What is meant when we talk about “balanced Christianity?” A dictionary definition of “balanced” would include: “an instrument for weighing, esp. one that opposes equal weights, as in two matched shallow pans hanging from either end of a lever supported exactly in the middle; scales…a state of equilibrium or equipoise; equality in amount, weight, value, or importance, as between two things or the parts of a thing” (Webster’s New World Dictionary; Second College Edition; 1970; p. 105-106). The dictionary definition of Christianity includes: “…the state of being a Christian” (ibid.).
When I think of a balance or being balanced, I automatically think of the scales used to represent justice. They are intended to demonstrate equilibrium or things being equal on both sides of the lever in the middle. The questions arise, “What are we trying to balance? What is the standard in being balanced?”
Unfortunately, there are many different ideas as to what is meant by “balanced” when Christianity is the subject of discussion. Some hold to the idea that for a Christian to be balanced he/she must have equal parts of good and evil. Are we really trying to imply that if we have just as much good in our lives as we do evil, then we are balanced? I certainly hope not, but the way some Christians are living it appears that is exactly what they mean. The apostle Paul stated, “Shall we continue in sin, that grace may abound? God forbid. How shall we, that are dead to sin, live any longer therein?” (Rom. 6:1-2). Paul says Christians are not to continue living sinful lives. A change for the better is expected to come as a result of putting on Christ in baptism.
Another view could mean we are to have just as much love as we have hatred in our lives and thereby we are balanced. Again, I hope not, but look at some Christians and you will see that seems to be their thinking concerning balanced Christianity. Jesus states, “Ye have heard that it hath been said, Thou shalt love thy neighbor, and hate thine enemy. But I say unto you, Love your enemies, bless them that curse you, do good to them that hate you, and pray for them which despitefully use you, and persecute you; That ye may be the children of your Father which is in heaven…” (Matt. 6:43-45a). Jesus doesn’t indicate we are to have equal amounts of love and hate in our lives. Instead, love is to be descriptive of our lives, not hate.
Finally, what do you get when you have equal amounts of light and darkness? You end up with twilight. This results in problems of trying to distinguish things clearly. Jesus said, “Ye are the light of the world. A city that is set on an hill cannot be hid. Neither do men light a candle, and put it under a bushel, but on a candlestick; and it giveth light unto all that are in the house. Let you light so shine before men, that they may see your good works, and glorify your Father which is in heaven” (Matt. 5:14-16). Therefore, Christians are to be light, not darkness to those around us. Thus, equal parts of love and hate, good and evil, light and dark are not what we are meaning by balanced Christianity.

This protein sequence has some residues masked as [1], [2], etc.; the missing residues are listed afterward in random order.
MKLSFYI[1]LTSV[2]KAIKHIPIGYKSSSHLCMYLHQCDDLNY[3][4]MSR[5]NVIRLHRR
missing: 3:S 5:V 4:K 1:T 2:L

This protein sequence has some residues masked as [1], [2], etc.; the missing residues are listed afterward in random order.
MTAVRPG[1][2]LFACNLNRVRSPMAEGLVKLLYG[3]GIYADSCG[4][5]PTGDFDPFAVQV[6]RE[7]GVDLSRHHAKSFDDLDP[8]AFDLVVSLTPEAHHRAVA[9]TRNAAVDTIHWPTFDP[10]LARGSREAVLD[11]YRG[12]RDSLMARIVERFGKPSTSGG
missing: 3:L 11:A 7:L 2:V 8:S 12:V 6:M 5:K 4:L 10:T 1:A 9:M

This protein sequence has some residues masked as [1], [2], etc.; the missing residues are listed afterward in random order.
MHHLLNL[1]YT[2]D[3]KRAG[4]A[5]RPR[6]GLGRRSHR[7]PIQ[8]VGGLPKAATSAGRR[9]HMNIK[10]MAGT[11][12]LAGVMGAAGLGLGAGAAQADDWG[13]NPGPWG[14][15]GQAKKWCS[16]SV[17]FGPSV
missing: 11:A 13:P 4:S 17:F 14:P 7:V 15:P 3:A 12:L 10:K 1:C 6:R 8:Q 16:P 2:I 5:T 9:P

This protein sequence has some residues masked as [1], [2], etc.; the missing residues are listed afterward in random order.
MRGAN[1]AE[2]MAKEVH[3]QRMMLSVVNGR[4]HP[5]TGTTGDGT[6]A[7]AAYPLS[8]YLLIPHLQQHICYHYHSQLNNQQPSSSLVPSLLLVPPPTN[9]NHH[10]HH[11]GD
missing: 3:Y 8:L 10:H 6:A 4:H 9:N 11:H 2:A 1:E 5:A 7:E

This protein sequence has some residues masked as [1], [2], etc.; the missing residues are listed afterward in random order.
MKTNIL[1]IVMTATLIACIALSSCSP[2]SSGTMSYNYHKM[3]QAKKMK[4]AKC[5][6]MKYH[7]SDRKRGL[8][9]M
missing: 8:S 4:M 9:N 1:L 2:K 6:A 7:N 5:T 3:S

We must use the right standard in order to determine if we as Christians are living balanced lives. The standard must be God’s word, the truth of the gospel. Those scales must have the Bible on one side and our lives on the other. If we are living balanced Christian lives, then we are living according to the word of God, living like our Lord lived. Jesus prayed, “Sanctify them through thy truth: thy word is truth” (Jn. 17:17). It is the word of God which is to direct every facet our lives. Paul wrote, “All scripture is given by inspiration of God, and is profitable for doctrine, for reproof, for correction, for instruction in righteousness: That the man of God may be perfect, thoroughly furnished unto all good works” (2 Tim. 3:16-17).
God’s inspired word shows us several different groups or individuals who were unbalanced in living their lives. In Genesis 3 we read of God’s first test for mankind in the garden of Eden. This test proved Adam and Eve were unbalanced. Eve decided it was better to follow the direction of the serpent and eat the forbidden fruit, rather than faithfully adhere to God’s instructions (Gen. 3:1-5). Paul informs Timothy that Eve was deceived, thoroughly beguiled by the serpent (1 Tim. 2:14). He also states Adam was not deceived, which means Adam deliberately disobeyed God’s law. As a result of Adam and Eve’s unbalanced lives they were put out of the garden and never allowed to enter it’s premises again lest they also eat of the tree of life (Gen. 3:22-24).